Two Books: X. J. Kennedy, That Swing: Poems, 2008–2016; Alexandra Oliver, Let the Empire Down
X. J. Kennedy, That Swing: Poems, 2008–2016
Baltimore, Maryland: Johns Hopkins University Press, 2017
ISBN 978-1-4214-2244-2, 96 pp., USA $19.95, paperback
Alexandra Oliver, Let the Empire Down
Windsor, Ontario: Biblioasis, 2016
ISBN 978-1-77196-078-6, 72 pp., Canada $18.95, paperback
Contemporary poetry—whether formal or not—seems to have settled largely into a lyric mode, and while the impulse may sometimes be misguided, the personal nature of lyric poetry makes it difficult not to read new collections as, to some extent, updates on the life of the poet writing the book. Both That Swing and Let the Empire Down present poets at different stages of life, and both take up concerns characteristic of those life stages.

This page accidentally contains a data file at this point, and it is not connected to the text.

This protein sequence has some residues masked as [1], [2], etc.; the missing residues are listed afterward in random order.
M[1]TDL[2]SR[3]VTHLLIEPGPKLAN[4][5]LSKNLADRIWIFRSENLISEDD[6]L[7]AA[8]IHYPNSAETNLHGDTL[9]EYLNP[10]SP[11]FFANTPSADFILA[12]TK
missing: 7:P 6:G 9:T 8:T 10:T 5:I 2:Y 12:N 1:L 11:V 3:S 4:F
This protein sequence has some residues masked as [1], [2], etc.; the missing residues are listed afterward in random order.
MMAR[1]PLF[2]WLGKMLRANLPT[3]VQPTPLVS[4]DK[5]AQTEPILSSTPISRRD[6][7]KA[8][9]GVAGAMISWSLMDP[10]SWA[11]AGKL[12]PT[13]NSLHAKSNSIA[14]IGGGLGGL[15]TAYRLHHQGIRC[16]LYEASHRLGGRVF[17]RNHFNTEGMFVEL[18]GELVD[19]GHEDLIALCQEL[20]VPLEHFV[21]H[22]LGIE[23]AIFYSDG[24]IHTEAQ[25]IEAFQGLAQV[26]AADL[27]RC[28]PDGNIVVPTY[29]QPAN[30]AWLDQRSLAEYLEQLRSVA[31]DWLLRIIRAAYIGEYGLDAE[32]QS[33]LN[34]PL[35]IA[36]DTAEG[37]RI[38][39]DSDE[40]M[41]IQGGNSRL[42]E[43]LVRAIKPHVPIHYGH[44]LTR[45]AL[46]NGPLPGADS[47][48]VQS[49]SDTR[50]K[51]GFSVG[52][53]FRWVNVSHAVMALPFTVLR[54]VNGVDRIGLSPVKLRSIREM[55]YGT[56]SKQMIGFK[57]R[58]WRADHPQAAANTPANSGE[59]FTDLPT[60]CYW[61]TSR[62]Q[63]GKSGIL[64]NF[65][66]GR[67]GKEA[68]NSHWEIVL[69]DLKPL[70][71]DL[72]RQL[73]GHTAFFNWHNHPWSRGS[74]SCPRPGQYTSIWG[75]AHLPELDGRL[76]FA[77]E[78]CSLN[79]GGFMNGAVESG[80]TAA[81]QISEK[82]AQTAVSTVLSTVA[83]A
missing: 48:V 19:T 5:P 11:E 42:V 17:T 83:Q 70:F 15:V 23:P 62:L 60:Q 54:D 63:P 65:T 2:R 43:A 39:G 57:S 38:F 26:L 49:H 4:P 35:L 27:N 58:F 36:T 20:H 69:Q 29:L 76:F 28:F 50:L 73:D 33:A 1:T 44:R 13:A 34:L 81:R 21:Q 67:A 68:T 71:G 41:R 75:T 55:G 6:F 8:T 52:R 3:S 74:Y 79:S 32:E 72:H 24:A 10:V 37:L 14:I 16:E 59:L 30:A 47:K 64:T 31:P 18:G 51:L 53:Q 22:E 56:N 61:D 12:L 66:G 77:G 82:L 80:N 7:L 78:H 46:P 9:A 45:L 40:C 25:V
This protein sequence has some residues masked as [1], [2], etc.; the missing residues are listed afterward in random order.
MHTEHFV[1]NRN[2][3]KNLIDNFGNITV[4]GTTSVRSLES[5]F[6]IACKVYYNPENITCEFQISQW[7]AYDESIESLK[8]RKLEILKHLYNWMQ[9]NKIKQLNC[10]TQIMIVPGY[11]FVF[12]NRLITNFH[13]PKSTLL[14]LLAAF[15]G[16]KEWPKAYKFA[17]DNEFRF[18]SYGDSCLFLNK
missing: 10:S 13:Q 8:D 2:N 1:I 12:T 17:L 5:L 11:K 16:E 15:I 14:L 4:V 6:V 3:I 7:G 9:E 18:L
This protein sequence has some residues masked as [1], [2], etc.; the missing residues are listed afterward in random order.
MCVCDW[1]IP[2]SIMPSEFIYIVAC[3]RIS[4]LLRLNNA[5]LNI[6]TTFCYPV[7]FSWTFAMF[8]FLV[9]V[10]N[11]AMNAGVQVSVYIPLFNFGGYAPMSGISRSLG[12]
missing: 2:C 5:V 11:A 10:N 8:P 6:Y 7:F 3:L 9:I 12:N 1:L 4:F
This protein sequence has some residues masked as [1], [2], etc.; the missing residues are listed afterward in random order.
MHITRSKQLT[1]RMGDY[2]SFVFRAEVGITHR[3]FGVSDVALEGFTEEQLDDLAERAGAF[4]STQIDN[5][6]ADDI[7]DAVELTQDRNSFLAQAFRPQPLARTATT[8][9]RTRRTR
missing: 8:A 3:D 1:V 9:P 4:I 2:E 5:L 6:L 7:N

X. J. Kennedy is best known as a practitioner of that now-rare genre, “light verse.” His new collection, That Swing, contains many poems that can seem comic on the surface, or start out that way, but darker ideas keep breaking in. The collection as a whole enacts a struggle between comic impulses and ideas of aging, loss and mortality, and despite the jaunty title, the darkness seems to prevail. Perhaps “Mood Indigo” would have been a more fitting Ellingtonian borrowing; a brooding twilight hangs over this collection, lit by flashes of bleak humor. The book begins with “Lonesome George”:
No mate for him exists.
Last one of his subspecies,
he solemnly persists
in turning into feces
eelgrass brown and dry,
spine-sprinkled cactus leaves.
Straining to gulp a . . .
. . . . . . .
[ subscribers: login for full text ]